Friday, March 7, 2008

The Appalling Snow

This morning I went to physical therapy and, during a discussion of the impending snowstorm, suddenly realized that my knee hadn't responded to the drop in barometric pressure by aching like a bad tooth all night. It is another one in the growing list of blessings I am counting since I had my knee replaced. Until you have lived with pain for so long that those who love you think that irritability is part of your personality, you have no idea what a relief it is to run errands and not pay with pain the rest of the day, or to attend an evening event and realize that part of your attention has not been distracted by the fact that you hurt so much at that hour. It makes me think of an Auden poem that I have felt too intensely the past few years, an early poem known by its first line: "As I walked out one evening." It came into my head today because of the line about "the appalling snow"--any snow in March is pretty darn appalling, if you ask me. These lines, in particular, used to resonate with me:

O let not Time deceive you,
You cannot conquer Time.

In the burrows of the Nightmare
Where Justice naked is,
Time watches from the shadow
And coughs when you would kiss.

In headaches and in worry
Vaguely life leaks away,
And Time will have his fancy
To-morrow or today.

Into many a green valley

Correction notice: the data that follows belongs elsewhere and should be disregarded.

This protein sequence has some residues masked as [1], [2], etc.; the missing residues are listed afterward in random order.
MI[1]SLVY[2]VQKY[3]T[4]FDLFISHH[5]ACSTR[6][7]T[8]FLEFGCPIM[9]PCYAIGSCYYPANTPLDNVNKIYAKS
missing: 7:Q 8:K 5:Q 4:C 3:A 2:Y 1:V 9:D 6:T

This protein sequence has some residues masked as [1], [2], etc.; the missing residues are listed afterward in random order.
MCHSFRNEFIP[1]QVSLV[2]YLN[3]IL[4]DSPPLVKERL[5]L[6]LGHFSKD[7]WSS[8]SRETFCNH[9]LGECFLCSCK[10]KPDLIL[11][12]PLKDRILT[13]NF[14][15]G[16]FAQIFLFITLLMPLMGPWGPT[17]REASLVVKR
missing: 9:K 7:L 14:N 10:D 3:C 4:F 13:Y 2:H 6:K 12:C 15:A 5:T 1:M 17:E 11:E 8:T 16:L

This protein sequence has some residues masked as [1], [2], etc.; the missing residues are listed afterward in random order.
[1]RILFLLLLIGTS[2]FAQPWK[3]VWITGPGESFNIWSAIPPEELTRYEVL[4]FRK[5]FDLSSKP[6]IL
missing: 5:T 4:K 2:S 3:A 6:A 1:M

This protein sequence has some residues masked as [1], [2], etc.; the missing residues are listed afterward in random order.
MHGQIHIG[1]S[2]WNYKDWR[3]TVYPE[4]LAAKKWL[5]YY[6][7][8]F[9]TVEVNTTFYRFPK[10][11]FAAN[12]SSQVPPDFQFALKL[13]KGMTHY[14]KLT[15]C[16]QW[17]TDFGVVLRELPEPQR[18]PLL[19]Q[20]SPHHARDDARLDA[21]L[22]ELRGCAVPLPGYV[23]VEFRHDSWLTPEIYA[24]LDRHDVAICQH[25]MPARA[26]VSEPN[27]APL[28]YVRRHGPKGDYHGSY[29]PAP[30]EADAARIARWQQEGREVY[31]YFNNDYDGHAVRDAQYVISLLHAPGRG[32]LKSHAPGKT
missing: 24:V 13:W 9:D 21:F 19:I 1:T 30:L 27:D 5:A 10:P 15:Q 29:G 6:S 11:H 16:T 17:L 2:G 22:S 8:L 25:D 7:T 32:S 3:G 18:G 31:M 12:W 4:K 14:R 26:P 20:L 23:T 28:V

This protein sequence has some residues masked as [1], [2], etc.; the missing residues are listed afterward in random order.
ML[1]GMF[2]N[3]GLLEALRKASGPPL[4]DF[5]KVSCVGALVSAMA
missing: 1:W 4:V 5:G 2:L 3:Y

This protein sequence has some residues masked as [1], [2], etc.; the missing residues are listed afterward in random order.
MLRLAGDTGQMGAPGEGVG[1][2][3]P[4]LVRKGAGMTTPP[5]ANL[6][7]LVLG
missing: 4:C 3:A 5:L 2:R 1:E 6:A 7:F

Drifts the appalling snow;
Time breaks the threaded dances
And the diver's brilliant bow.

O plunge your hands in water,
Plunge them in up to the wrist;
Stare, stare in the basin
And wonder what you've missed.

I thought of these lines, and I realized that they don't resonate with me the same way they used to. Putting your hands in the dishwater, often more than once a day at our house, isn't the same kind of repetitive, despondent action when you haven't been able to do it for a while. The old sense that time is passing but my life isn't changing is gone. Once some of the headaches go, some of the worries go with them. Of course, there's my brother's immortal line about worry: "You can worry, Jeannie. But it won't change anything."

I'm doing less worrying, including less about slipping on slick roads and sidewalks, because I have more control--literally, I can control what my legs do a lot better than I used to be able to. The "surgery leg," as they call it at physical therapy, is not yet as strong as the other leg, but it's getting there. Life isn't leaking away for me anymore. I have faith that spring will come, despite today's snow.

1 comment:

gotu said...

I'm thrilled to hear that it seems the surgery worked!

Now that I have my own chronic pain to contend with, I know just what you mean about how it makes one irritable. I always think of the line from the Sound and the Fury about how Christ wasn't crucified; he was "worn away by a minute clicking of little wheels." It wears you down.

Love Auden.